Every PC shipped by Hewlett-Packard, beginning in 2012, will include the ability to run webOS, the mobile operating system HP acquired last year in its $1.2 billion acquisition of Palm. However, HP is not abandoning Microsoft just yet. The company still plans to offer Microsoft's Windows operating system as well as productivity tools such as Office.
This is just one of the changes being put into place by the PC maker's new CEO, Leo Apotheker, according to a March 9 report in Bloomberg Business Week.
Under former HP CEO Mark Hurd -- who resigned in August 2010 after being found in violation of HP's Standards of Business Conduct, following an allegedly inappropriate relationship with an HP contractor -- cost-cutting was a priority, more than research and development or software growth. By including webOS on its PCs, Apotheker hopes to "create a massive platform," he told Bloomberg, and so attract application developers to the OS -- a necessity, if HP is going to effectively compete against the Apple iPhone and Android-running handsets in the smartphone market HP entered with its purchase of Palm.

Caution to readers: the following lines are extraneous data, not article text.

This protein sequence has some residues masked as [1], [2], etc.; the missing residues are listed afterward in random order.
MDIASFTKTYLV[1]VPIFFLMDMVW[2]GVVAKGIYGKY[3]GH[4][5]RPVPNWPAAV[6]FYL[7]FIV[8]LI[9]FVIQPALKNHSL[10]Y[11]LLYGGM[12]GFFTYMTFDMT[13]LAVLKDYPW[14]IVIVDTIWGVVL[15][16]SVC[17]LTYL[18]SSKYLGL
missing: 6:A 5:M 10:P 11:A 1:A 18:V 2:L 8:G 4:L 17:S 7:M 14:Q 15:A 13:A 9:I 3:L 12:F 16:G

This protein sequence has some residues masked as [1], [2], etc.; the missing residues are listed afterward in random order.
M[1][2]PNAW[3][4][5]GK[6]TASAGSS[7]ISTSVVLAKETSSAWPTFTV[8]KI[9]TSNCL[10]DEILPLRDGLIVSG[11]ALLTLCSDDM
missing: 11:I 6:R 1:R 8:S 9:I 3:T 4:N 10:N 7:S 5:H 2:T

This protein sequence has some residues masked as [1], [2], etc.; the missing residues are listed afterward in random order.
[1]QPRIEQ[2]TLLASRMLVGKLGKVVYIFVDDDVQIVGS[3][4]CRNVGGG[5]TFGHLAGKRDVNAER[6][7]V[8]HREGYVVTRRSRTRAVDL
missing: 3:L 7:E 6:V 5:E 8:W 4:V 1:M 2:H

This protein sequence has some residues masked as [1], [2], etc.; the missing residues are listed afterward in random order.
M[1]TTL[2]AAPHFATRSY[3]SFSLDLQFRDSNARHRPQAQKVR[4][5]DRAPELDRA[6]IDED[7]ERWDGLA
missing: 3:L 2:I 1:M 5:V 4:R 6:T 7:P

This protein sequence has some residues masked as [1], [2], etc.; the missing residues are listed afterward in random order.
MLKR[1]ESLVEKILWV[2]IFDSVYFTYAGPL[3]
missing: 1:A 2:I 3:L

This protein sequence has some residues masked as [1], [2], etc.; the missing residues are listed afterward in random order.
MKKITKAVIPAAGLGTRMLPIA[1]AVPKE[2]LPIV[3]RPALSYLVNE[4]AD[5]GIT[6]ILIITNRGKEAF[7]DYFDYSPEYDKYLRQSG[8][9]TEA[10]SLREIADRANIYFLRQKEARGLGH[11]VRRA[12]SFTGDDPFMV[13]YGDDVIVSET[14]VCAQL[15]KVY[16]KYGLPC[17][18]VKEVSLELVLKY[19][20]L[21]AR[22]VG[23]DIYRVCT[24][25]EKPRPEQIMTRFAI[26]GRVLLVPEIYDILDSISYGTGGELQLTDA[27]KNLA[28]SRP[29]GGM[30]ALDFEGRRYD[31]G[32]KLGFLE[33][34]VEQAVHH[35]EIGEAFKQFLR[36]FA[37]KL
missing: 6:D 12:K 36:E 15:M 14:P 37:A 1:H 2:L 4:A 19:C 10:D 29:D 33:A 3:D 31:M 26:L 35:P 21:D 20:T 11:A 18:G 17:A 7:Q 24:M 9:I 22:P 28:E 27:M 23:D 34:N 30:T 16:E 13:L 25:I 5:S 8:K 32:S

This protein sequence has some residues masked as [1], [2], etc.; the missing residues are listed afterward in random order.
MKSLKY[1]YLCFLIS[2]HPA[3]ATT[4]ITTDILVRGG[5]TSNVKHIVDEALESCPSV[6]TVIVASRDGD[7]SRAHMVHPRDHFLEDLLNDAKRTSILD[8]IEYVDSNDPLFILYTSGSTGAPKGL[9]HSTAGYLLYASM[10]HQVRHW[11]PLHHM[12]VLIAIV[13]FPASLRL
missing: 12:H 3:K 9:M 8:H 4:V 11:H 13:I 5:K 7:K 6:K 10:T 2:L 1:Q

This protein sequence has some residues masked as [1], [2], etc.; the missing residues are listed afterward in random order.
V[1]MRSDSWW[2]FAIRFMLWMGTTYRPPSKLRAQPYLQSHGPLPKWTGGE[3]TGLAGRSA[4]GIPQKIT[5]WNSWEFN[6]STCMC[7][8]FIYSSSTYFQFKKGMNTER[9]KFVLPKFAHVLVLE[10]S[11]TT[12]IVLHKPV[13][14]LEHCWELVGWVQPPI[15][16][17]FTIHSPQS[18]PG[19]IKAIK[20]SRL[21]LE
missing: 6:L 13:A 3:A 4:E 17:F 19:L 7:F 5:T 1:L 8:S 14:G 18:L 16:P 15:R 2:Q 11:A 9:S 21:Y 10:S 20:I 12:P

While the Apple App Store currently features more than 350,000 applications, and Google's Android Market has swelled to 250,000, webOS's application offerings number approximately 6,000.
Other planned changes include a renewed emphasis on product quality -- which not only keeps customers happy but lowers service and warranty costs for a company, Apotheker told Bloomberg -- as well as creating new channels of communication between product groups and growing HP's software holdings.